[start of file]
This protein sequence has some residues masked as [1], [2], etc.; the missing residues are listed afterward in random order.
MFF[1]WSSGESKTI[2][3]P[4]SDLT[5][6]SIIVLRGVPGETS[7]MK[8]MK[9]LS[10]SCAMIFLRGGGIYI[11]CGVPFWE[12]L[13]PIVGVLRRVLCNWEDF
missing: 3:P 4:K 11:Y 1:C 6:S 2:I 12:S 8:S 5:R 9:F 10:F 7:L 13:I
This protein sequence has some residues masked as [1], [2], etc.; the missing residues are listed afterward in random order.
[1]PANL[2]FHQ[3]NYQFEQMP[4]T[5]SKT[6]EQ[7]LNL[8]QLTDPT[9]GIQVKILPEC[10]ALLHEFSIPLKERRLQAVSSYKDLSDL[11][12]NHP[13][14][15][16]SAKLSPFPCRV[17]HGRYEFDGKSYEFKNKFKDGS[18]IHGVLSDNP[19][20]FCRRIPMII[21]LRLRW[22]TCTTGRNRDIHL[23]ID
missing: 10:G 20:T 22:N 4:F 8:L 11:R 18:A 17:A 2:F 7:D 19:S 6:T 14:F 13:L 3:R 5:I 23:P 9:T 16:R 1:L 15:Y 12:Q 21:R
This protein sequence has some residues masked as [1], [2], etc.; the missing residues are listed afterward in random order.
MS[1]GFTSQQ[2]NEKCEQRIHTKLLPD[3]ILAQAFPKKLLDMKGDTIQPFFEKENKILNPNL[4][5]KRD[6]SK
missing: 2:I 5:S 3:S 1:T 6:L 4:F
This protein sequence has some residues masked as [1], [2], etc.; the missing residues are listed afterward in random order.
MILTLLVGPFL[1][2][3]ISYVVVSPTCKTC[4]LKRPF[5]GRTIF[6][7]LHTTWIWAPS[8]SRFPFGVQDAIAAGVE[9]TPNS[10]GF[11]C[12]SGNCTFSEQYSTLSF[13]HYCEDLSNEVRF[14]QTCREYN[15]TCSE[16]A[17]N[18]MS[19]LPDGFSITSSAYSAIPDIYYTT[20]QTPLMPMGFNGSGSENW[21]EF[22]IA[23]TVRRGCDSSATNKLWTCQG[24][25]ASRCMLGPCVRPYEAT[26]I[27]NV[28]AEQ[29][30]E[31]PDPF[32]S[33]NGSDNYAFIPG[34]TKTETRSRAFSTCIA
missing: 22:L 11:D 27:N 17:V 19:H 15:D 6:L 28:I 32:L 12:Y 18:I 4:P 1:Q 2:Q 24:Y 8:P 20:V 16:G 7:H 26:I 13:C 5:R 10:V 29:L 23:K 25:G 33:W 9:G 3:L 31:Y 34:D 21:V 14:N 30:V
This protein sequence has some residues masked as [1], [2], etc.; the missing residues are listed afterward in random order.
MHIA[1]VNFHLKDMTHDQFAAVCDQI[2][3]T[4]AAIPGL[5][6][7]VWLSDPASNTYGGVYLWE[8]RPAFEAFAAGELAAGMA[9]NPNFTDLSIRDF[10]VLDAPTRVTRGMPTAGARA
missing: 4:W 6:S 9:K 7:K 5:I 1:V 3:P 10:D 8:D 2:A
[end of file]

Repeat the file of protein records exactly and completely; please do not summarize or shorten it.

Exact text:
This protein sequence has some residues masked as [1], [2], etc.; the missing residues are listed afterward in random order.
MFF[1]WSSGESKTI[2][3]P[4]SDLT[5][6]SIIVLRGVPGETS[7]MK[8]MK[9]LS[10]SCAMIFLRGGGIYI[11]CGVPFWE[12]L[13]PIVGVLRRVLCNWEDF
missing: 3:P 4:K 11:Y 1:C 6:S 2:I 12:S 8:S 5:R 9:F 10:F 7:L 13:I
This protein sequence has some residues masked as [1], [2], etc.; the missing residues are listed afterward in random order.
[1]PANL[2]FHQ[3]NYQFEQMP[4]T[5]SKT[6]EQ[7]LNL[8]QLTDPT[9]GIQVKILPEC[10]ALLHEFSIPLKERRLQAVSSYKDLSDL[11][12]NHP[13][14][15][16]SAKLSPFPCRV[17]HGRYEFDGKSYEFKNKFKDGS[18]IHGVLSDNP[19][20]FCRRIPMII[21]LRLRW[22]TCTTGRNRDIHL[23]ID
missing: 10:G 20:T 22:N 4:F 8:L 11:R 18:A 17:A 2:F 7:D 19:S 6:T 14:F 13:L 3:R 5:I 23:P 9:T 16:R 1:L 15:Y 12:Q 21:R
This protein sequence has some residues masked as [1], [2], etc.; the missing residues are listed afterward in random order.
MS[1]GFTSQQ[2]NEKCEQRIHTKLLPD[3]ILAQAFPKKLLDMKGDTIQPFFEKENKILNPNL[4][5]KRD[6]SK
missing: 2:I 5:S 3:S 1:T 6:L 4:F
This protein sequence has some residues masked as [1], [2], etc.; the missing residues are listed afterward in random order.
MILTLLVGPFL[1][2][3]ISYVVVSPTCKTC[4]LKRPF[5]GRTIF[6][7]LHTTWIWAPS[8]SRFPFGVQDAIAAGVE[9]TPNS[10]GF[11]C[12]SGNCTFSEQYSTLSF[13]HYCEDLSNEVRF[14]QTCREYN[15]TCSE[16]A[17]N[18]MS[19]LPDGFSITSSAYSAIPDIYYTT[20]QTPLMPMGFNGSGSENW[21]EF[22]IA[23]TVRRGCDSSATNKLWTCQG[24][25]ASRCMLGPCVRPYEAT[26]I[27]NV[28]AEQ[29][30]E[31]PDPF[32]S[33]NGSDNYAFIPG[34]TKTETRSRAFSTCIA
missing: 22:L 11:D 27:N 17:V 19:H 15:D 6:L 28:I 32:L 12:Y 18:I 4:P 1:Q 2:Q 24:Y 8:P 20:V 16:G 7:H 26:I 13:C 5:R 10:V 29:L 23:K 25:G 33:W 9:G 3:L 31:Y 34:D 21:V 14:N 30:V
This protein sequence has some residues masked as [1], [2], etc.; the missing residues are listed afterward in random order.
MHIA[1]VNFHLKDMTHDQFAAVCDQI[2][3]T[4]AAIPGL[5][6][7]VWLSDPASNTYGGVYLWE[8]RPAFEAFAAGELAAGMA[9]NPNFTDLSIRDF[10]VLDAPTRVTRGMPTAGARA
missing: 4:W 6:S 9:K 7:K 5:I 1:V 3:P 10:D 8:D 2:A